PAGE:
News In Brief

By , Samar Farah, and Judy Nichols

A suspected Palestinian suicide bomber killed himself and at least three Israelis in the Mediterranean resort of Netan-ya, the second attack of its type in the Jewish state in four days. Fifty Israelis were reported hurt in the explosion, which also caused extensive property damage in a market area. Prime Minister-elect Ariel Sharon accused some of Palestinian leader Yasser Arafat's "most loyal forces" of taking part in the attacks.

A cease-fire between ethnic Albanian guerrillas operating in southern Serbia and Yugoslav forces is expected to be signed this week, a senior government official said, despite a previously rejected guerrilla demand for an international protection force. The Belgrade government also said it was ready for UN-sponsored talks on the future of ethnically split Kosovo with Ibrahim Rugova, the leader of the province's Albanian majority.

The mother of a white farmer killed by armed black squatters in Zimbabwe last April was herself shot dead in the nation's latest outbreak of political violence. Gloria Olds' death - the eighth since government-backed militants began seizing minority-owned farms - appeared aimed at provoking a white response that then would be met with a government clampdown, a family friend said. Meanwhile, the standoff between the government and white Chief Justice Anthony Gubbay ended when he agreed to early retirement in return for a promise that his subordinates wouldn't be ousted illegally.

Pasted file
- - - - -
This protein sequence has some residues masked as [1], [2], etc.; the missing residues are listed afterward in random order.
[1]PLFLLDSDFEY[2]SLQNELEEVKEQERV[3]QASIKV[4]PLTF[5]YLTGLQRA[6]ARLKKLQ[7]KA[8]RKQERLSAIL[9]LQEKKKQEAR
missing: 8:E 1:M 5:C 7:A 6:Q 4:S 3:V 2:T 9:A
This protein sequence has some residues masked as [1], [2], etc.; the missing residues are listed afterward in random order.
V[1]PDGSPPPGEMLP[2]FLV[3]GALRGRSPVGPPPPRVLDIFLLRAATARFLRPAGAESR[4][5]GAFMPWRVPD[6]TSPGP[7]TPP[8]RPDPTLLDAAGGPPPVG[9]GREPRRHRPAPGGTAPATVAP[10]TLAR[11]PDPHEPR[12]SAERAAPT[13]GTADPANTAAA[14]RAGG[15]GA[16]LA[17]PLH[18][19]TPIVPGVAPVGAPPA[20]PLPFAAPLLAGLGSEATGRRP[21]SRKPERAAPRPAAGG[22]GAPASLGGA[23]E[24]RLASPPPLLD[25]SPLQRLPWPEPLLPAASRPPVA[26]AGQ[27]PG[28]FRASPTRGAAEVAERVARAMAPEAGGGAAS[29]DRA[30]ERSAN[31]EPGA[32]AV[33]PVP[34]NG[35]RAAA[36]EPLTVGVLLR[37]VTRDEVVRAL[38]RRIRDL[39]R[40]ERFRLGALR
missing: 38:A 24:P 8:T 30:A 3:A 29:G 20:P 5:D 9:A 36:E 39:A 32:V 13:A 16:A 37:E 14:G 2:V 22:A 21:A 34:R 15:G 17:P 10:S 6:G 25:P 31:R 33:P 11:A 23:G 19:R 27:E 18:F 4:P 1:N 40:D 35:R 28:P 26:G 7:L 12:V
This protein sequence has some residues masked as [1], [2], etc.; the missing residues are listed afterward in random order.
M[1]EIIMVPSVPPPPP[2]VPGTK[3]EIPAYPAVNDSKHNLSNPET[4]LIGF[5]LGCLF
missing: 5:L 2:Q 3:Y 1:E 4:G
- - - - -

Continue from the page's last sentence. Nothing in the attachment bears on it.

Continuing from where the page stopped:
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Despite a ninth consecutive day of shelling in Burundi's capital, hopes for peace grew with the announcement that the two main Hutu rebel movements for the first time would meet Army negotiators to discuss a truce. The talks are to take place on neutral soil in South Africa this week, sources said. A human rights group complained that no safe escape route had been provided for people trapped by the shelling in Bujumbura's northern suburbs, which it said has killed or wounded 121 people.

The explosion that destroyed a jet he was about to board was an assassination attempt, Thailand's new prime minister, Thaksin Shinawatra, said. A Thai Airways employee died Saturday and seven others were hurt in the incident, minutes before Thaksin was to board the plane in Bangkok. No death threats against him had been reported, but he has vowed a harsh crackdown against the nation's illegal drug trade.

All Cabinet members were asked to resign by Argentine President Fernando de la Rua to allow for a shakeup of his administration, the second in 15 months. The move was caused by the resignation of his finance minister Friday over a failure to revive the stagnant economy.

(c) Copyright 2001. The Christian Science Publishing Society

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